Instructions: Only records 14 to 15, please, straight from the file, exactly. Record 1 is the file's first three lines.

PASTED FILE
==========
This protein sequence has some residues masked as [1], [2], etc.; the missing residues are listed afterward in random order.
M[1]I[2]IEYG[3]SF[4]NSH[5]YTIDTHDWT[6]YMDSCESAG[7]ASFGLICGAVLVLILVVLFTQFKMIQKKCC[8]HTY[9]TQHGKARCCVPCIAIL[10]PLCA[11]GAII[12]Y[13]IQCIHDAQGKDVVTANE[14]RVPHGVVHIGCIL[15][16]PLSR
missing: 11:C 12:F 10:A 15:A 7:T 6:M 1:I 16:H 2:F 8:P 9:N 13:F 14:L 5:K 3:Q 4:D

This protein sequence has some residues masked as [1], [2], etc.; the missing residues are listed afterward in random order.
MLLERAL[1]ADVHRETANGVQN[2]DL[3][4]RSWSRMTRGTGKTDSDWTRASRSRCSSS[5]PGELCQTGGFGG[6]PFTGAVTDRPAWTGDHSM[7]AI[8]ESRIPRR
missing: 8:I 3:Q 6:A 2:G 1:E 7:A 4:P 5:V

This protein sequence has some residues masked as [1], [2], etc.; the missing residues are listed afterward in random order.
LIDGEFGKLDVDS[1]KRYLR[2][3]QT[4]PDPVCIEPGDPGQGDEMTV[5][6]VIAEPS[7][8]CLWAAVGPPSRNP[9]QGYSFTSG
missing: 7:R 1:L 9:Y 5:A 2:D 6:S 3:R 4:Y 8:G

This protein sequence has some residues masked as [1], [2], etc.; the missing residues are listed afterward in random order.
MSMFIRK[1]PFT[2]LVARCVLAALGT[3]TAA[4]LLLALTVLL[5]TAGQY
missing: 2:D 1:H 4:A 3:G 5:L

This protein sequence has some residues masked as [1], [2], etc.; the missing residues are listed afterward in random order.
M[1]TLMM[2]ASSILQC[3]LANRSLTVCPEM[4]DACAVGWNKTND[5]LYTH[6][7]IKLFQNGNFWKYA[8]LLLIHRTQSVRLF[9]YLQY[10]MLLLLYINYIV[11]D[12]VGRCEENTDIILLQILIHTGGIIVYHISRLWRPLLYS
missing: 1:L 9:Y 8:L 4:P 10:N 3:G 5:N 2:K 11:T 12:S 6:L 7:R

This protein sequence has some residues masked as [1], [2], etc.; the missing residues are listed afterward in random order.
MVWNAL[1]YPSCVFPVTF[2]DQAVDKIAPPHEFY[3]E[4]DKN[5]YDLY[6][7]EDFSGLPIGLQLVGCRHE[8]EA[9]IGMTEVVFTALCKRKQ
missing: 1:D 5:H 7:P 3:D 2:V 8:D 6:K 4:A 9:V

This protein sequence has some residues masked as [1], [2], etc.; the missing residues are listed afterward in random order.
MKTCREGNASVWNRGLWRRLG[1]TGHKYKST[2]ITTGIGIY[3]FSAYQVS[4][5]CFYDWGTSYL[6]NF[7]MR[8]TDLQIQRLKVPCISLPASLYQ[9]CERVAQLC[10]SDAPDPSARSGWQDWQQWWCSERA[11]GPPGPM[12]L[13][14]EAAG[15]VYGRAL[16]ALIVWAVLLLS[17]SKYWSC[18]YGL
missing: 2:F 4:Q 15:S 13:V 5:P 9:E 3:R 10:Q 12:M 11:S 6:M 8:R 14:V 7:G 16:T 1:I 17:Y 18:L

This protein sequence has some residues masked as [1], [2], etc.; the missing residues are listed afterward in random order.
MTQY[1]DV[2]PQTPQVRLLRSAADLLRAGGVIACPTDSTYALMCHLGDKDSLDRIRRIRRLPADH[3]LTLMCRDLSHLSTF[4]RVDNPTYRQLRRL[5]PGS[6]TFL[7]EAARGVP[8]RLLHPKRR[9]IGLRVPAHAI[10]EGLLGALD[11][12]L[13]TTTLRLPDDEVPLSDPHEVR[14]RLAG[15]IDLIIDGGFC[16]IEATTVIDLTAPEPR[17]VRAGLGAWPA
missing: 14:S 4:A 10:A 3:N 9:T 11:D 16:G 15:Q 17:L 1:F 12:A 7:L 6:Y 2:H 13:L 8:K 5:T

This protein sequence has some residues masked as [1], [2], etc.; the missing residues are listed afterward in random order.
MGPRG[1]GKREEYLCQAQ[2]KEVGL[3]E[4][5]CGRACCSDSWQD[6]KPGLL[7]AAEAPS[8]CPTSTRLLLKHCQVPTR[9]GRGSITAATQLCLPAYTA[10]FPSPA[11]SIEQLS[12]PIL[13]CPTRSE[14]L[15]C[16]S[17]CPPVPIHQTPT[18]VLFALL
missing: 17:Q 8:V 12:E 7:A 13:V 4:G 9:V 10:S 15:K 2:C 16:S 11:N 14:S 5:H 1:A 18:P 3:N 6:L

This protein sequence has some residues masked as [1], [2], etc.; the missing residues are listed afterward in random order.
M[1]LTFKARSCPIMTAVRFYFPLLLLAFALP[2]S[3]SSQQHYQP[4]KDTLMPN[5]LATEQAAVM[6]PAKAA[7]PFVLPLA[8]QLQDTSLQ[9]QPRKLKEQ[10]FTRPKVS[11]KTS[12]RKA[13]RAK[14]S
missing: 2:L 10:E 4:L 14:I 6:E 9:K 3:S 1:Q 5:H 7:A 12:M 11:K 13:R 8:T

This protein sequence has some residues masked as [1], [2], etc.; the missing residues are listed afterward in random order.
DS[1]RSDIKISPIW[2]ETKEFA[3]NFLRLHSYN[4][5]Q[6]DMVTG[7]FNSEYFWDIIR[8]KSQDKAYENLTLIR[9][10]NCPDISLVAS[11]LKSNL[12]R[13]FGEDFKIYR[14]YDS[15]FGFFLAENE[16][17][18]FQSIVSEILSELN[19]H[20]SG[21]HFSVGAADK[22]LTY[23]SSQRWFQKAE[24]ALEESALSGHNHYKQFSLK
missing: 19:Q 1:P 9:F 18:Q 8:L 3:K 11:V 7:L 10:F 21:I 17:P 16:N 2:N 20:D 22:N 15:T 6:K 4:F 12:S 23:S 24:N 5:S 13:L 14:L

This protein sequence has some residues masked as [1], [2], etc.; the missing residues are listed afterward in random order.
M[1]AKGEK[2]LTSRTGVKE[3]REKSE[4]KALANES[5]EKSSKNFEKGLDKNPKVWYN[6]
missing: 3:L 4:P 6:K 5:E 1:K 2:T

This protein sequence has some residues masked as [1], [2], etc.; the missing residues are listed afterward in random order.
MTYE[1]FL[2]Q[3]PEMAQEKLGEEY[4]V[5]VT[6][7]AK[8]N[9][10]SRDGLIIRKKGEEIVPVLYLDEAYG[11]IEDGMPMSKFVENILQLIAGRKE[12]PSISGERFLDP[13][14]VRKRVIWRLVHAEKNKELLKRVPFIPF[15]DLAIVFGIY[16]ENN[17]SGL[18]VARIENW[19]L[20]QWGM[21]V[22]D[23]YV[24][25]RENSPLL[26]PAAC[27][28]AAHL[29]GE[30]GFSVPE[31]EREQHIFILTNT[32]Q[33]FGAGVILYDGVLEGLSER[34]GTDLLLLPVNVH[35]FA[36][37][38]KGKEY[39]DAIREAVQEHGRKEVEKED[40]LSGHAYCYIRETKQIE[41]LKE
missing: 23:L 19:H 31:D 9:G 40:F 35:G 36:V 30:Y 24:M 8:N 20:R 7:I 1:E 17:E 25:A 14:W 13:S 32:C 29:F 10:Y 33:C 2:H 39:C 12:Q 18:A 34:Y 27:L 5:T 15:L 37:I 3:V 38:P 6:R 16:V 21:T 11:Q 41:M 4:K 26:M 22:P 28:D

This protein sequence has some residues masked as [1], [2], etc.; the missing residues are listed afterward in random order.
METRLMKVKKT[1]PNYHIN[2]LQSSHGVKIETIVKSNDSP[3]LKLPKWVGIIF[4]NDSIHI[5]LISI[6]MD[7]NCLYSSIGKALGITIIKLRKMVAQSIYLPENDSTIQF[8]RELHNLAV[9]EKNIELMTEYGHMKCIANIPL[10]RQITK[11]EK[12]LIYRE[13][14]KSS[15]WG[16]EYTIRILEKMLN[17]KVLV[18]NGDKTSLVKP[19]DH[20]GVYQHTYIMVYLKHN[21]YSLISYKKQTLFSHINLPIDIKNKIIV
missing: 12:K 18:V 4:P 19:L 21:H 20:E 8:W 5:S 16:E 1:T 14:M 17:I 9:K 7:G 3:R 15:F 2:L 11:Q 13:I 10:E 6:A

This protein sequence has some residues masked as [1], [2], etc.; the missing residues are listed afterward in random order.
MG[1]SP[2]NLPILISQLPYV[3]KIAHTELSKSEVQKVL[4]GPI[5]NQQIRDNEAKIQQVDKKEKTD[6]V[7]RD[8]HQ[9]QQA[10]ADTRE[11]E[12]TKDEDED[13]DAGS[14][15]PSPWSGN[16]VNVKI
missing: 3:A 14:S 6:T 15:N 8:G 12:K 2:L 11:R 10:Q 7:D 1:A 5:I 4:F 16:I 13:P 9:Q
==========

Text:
This protein sequence has some residues masked as [1], [2], etc.; the missing residues are listed afterward in random order.
METRLMKVKKT[1]PNYHIN[2]LQSSHGVKIETIVKSNDSP[3]LKLPKWVGIIF[4]NDSIHI[5]LISI[6]MD[7]NCLYSSIGKALGITIIKLRKMVAQSIYLPENDSTIQF[8]RELHNLAV[9]EKNIELMTEYGHMKCIANIPL[10]RQITK[11]EK[12]LIYRE[13][14]KSS[15]WG[16]EYTIRILEKMLN[17]KVLV[18]NGDKTSLVKP[19]DH[20]GVYQHTYIMVYLKHN[21]YSLISYKKQTLFSHINLPIDIKNKIIV
missing: 12:K 18:V 4:P 19:L 21:H 20:E 8:W 5:S 16:E 1:T 14:M 17:I 9:K 7:G 3:R 15:F 2:L 11:Q 13:I 10:E 6:A

This protein sequence has some residues masked as [1], [2], etc.; the missing residues are listed afterward in random order.
MG[1]SP[2]NLPILISQLPYV[3]KIAHTELSKSEVQKVL[4]GPI[5]NQQIRDNEAKIQQVDKKEKTD[6]V[7]RD[8]HQ[9]QQA[10]ADTRE[11]E[12]TKDEDED[13]DAGS[14][15]PSPWSGN[16]VNVKI
missing: 3:A 14:S 6:T 15:N 8:G 12:K 2:L 11:R 10:Q 7:D 1:A 5:I 4:F 16:I 13:P 9:Q